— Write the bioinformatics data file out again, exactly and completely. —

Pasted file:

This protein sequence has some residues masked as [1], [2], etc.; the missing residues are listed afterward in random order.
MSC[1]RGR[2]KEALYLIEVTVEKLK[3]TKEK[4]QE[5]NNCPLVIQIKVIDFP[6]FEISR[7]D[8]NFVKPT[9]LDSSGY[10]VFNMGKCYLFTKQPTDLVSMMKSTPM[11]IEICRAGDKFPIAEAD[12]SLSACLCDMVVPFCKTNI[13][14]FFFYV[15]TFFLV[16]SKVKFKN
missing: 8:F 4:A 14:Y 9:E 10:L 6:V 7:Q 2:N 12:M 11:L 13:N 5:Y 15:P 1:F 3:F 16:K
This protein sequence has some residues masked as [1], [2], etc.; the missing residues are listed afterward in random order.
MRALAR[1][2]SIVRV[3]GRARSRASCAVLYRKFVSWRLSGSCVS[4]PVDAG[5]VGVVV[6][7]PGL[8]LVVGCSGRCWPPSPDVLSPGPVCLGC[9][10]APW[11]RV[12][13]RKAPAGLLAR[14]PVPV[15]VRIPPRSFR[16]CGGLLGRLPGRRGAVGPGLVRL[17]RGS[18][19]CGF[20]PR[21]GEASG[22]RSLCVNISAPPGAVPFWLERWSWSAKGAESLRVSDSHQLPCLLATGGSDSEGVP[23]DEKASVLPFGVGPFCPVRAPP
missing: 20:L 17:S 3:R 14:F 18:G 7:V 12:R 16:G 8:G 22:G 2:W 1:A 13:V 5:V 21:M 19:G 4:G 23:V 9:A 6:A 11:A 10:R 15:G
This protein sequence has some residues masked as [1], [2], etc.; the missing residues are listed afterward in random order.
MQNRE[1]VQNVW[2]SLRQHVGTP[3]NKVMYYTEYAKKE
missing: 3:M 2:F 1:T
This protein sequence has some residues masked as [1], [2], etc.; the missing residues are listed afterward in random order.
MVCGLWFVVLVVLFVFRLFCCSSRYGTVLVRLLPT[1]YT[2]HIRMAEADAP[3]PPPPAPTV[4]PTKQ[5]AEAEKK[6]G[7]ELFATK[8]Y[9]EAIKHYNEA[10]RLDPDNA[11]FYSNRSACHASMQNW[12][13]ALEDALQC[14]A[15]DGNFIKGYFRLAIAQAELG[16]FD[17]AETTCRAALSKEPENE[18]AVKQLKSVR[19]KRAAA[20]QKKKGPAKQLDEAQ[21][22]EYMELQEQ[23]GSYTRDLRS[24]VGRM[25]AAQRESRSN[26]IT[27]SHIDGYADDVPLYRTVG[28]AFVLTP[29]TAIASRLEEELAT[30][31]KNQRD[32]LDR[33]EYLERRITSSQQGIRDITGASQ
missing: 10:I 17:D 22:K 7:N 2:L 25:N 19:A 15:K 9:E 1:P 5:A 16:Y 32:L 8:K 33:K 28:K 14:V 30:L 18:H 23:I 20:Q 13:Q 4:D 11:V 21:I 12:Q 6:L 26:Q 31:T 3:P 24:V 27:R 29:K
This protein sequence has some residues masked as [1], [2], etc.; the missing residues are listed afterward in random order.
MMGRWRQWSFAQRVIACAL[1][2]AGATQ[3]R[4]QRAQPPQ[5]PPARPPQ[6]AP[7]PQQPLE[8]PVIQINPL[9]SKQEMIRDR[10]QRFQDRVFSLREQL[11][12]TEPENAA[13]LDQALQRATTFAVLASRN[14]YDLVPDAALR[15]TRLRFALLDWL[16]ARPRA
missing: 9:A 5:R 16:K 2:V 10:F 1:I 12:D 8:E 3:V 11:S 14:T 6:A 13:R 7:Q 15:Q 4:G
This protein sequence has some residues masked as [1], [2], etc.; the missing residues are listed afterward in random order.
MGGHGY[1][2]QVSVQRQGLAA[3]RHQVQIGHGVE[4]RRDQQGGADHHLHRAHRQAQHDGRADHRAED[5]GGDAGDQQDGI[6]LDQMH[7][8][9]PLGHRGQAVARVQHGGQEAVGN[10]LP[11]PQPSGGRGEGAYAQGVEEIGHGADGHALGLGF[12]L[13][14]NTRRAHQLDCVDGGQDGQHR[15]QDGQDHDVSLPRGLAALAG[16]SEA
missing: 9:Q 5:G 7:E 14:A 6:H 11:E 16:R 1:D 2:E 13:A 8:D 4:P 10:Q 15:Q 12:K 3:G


This protein sequence has some residues masked as [1], [2], etc.; the missing residues are listed afterward in random order.
MSC[1]RGR[2]KEALYLIEVTVEKLK[3]TKEK[4]QE[5]NNCPLVIQIKVIDFP[6]FEISR[7]D[8]NFVKPT[9]LDSSGY[10]VFNMGKCYLFTKQPTDLVSMMKSTPM[11]IEICRAGDKFPIAEAD[12]SLSACLCDMVVPFCKTNI[13][14]FFFYV[15]TFFLV[16]SKVKFKN
missing: 8:F 4:A 14:Y 9:E 10:L 6:V 7:Q 2:N 12:M 11:L 13:N 5:Y 15:P 1:F 3:F 16:K
This protein sequence has some residues masked as [1], [2], etc.; the missing residues are listed afterward in random order.
MRALAR[1][2]SIVRV[3]GRARSRASCAVLYRKFVSWRLSGSCVS[4]PVDAG[5]VGVVV[6][7]PGL[8]LVVGCSGRCWPPSPDVLSPGPVCLGC[9][10]APW[11]RV[12][13]RKAPAGLLAR[14]PVPV[15]VRIPPRSFR[16]CGGLLGRLPGRRGAVGPGLVRL[17]RGS[18][19]CGF[20]PR[21]GEASG[22]RSLCVNISAPPGAVPFWLERWSWSAKGAESLRVSDSHQLPCLLATGGSDSEGVP[23]DEKASVLPFGVGPFCPVRAPP
missing: 20:L 17:S 3:R 14:F 18:G 7:V 12:R 16:G 8:G 22:G 2:W 1:A 13:V 5:V 21:M 19:G 4:G 23:V 9:A 6:A 11:A 10:R 15:G
This protein sequence has some residues masked as [1], [2], etc.; the missing residues are listed afterward in random order.
MQNRE[1]VQNVW[2]SLRQHVGTP[3]NKVMYYTEYAKKE
missing: 3:M 2:F 1:T
This protein sequence has some residues masked as [1], [2], etc.; the missing residues are listed afterward in random order.
MVCGLWFVVLVVLFVFRLFCCSSRYGTVLVRLLPT[1]YT[2]HIRMAEADAP[3]PPPPAPTV[4]PTKQ[5]AEAEKK[6]G[7]ELFATK[8]Y[9]EAIKHYNEA[10]RLDPDNA[11]FYSNRSACHASMQNW[12][13]ALEDALQC[14]A[15]DGNFIKGYFRLAIAQAELG[16]FD[17]AETTCRAALSKEPENE[18]AVKQLKSVR[19]KRAAA[20]QKKKGPAKQLDEAQ[21][22]EYMELQEQ[23]GSYTRDLRS[24]VGRM[25]AAQRESRSN[26]IT[27]SHIDGYADDVPLYRTVG[28]AFVLTP[29]TAIASRLEEELAT[30][31]KNQRD[32]LDR[33]EYLERRITSSQQGIRDITGASQ
missing: 10:I 17:D 22:K 7:N 2:L 25:N 19:A 15:K 9:E 1:P 5:A 16:Y 32:L 8:K 33:K 28:K 14:V 30:L 18:H 23:I 20:Q 13:Q 4:D 11:V 21:I 12:Q 6:L 26:Q 31:T 3:P 24:V 27:R 29:K
This protein sequence has some residues masked as [1], [2], etc.; the missing residues are listed afterward in random order.
MMGRWRQWSFAQRVIACAL[1][2]AGATQ[3]R[4]QRAQPPQ[5]PPARPPQ[6]AP[7]PQQPLE[8]PVIQINPL[9]SKQEMIRDR[10]QRFQDRVFSLREQL[11][12]TEPENAA[13]LDQALQRATTFAVLASRN[14]YDLVPDAALR[15]TRLRFALLDWL[16]ARPRA
missing: 9:A 5:R 16:K 2:V 10:F 1:I 12:D 8:E 3:V 11:S 14:T 6:A 13:R 7:Q 15:Q 4:G
This protein sequence has some residues masked as [1], [2], etc.; the missing residues are listed afterward in random order.
MGGHGY[1][2]QVSVQRQGLAA[3]RHQVQIGHGVE[4]RRDQQGGADHHLHRAHRQAQHDGRADHRAED[5]GGDAGDQQDGI[6]LDQMH[7][8][9]PLGHRGQAVARVQHGGQEAVGN[10]LP[11]PQPSGGRGEGAYAQGVEEIGHGADGHALGLGF[12]L[13][14]NTRRAHQLDCVDGGQDGQHR[15]QDGQDHDVSLPRGLAALAG[16]SEA
missing: 9:Q 5:G 7:E 14:A 6:H 11:E 16:R 1:D 2:E 13:A 8:D 4:P 10:Q 15:Q 12:K 3:G